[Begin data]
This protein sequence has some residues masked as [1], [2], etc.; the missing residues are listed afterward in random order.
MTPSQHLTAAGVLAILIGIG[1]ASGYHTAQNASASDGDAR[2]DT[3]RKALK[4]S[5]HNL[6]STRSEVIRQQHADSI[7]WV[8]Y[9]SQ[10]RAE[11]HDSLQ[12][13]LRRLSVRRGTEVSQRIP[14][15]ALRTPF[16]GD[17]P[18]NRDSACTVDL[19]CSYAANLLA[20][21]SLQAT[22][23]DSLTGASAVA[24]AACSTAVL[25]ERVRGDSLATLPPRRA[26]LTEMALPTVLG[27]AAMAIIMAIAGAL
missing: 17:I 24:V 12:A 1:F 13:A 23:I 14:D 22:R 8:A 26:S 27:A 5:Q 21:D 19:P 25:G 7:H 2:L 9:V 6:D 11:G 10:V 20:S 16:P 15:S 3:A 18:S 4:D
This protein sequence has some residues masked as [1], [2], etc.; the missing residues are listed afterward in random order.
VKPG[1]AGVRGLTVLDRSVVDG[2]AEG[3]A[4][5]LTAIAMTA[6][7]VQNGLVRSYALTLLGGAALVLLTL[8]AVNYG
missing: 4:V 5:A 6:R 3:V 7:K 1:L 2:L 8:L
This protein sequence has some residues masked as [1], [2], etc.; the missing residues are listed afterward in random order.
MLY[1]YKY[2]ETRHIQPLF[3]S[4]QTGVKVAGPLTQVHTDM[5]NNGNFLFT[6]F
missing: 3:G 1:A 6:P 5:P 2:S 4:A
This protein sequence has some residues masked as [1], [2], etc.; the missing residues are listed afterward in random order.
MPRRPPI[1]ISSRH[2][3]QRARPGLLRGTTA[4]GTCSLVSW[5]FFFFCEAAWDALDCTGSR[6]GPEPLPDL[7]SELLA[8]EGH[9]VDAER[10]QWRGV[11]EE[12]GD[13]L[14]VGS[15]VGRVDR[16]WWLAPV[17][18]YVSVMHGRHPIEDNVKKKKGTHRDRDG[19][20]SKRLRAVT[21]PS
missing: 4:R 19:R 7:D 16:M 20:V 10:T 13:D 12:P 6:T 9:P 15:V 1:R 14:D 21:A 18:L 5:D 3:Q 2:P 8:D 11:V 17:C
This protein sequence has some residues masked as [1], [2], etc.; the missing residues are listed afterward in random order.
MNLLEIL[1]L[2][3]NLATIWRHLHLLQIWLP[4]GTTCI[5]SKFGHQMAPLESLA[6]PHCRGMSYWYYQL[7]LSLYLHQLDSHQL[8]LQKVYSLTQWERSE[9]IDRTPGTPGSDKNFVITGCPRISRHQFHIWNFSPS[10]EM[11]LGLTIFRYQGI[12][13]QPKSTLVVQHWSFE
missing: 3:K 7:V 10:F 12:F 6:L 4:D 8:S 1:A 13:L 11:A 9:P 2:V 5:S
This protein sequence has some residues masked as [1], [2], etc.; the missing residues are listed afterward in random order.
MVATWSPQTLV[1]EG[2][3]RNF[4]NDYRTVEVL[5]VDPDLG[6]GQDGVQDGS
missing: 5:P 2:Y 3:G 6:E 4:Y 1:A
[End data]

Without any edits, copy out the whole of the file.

This protein sequence has some residues masked as [1], [2], etc.; the missing residues are listed afterward in random order.
MTPSQHLTAAGVLAILIGIG[1]ASGYHTAQNASASDGDAR[2]DT[3]RKALK[4]S[5]HNL[6]STRSEVIRQQHADSI[7]WV[8]Y[9]SQ[10]RAE[11]HDSLQ[12][13]LRRLSVRRGTEVSQRIP[14][15]ALRTPF[16]GD[17]P[18]NRDSACTVDL[19]CSYAANLLA[20][21]SLQAT[22][23]DSLTGASAVA[24]AACSTAVL[25]ERVRGDSLATLPPRRA[26]LTEMALPTVLG[27]AAMAIIMAIAGAL
missing: 17:I 24:V 12:A 1:F 13:A 23:I 14:D 22:R 8:A 26:S 27:A 5:Q 21:D 19:P 25:G 7:H 2:L 9:V 6:D 11:G 10:V 20:S 16:P 15:S 3:A 18:S 4:D
This protein sequence has some residues masked as [1], [2], etc.; the missing residues are listed afterward in random order.
VKPG[1]AGVRGLTVLDRSVVDG[2]AEG[3]A[4][5]LTAIAMTA[6][7]VQNGLVRSYALTLLGGAALVLLTL[8]AVNYG
missing: 4:V 5:A 6:R 3:V 7:K 1:L 2:L 8:L
This protein sequence has some residues masked as [1], [2], etc.; the missing residues are listed afterward in random order.
MLY[1]YKY[2]ETRHIQPLF[3]S[4]QTGVKVAGPLTQVHTDM[5]NNGNFLFT[6]F
missing: 3:G 1:A 6:P 5:P 2:S 4:A
This protein sequence has some residues masked as [1], [2], etc.; the missing residues are listed afterward in random order.
MPRRPPI[1]ISSRH[2][3]QRARPGLLRGTTA[4]GTCSLVSW[5]FFFFCEAAWDALDCTGSR[6]GPEPLPDL[7]SELLA[8]EGH[9]VDAER[10]QWRGV[11]EE[12]GD[13]L[14]VGS[15]VGRVDR[16]WWLAPV[17][18]YVSVMHGRHPIEDNVKKKKGTHRDRDG[19][20]SKRLRAVT[21]PS
missing: 4:R 19:R 7:D 16:M 20:V 10:T 13:D 12:P 6:T 9:P 15:V 1:R 14:D 21:A 18:L 5:D 3:Q 2:P 8:D 11:V 17:C
This protein sequence has some residues masked as [1], [2], etc.; the missing residues are listed afterward in random order.
MNLLEIL[1]L[2][3]NLATIWRHLHLLQIWLP[4]GTTCI[5]SKFGHQMAPLESLA[6]PHCRGMSYWYYQL[7]LSLYLHQLDSHQL[8]LQKVYSLTQWERSE[9]IDRTPGTPGSDKNFVITGCPRISRHQFHIWNFSPS[10]EM[11]LGLTIFRYQGI[12][13]QPKSTLVVQHWSFE
missing: 3:K 7:V 10:F 12:F 6:L 4:D 8:S 1:A 13:L 11:A 9:P 2:V 5:S
This protein sequence has some residues masked as [1], [2], etc.; the missing residues are listed afterward in random order.
MVATWSPQTLV[1]EG[2][3]RNF[4]NDYRTVEVL[5]VDPDLG[6]GQDGVQDGS
missing: 5:P 2:Y 3:G 6:E 4:Y 1:A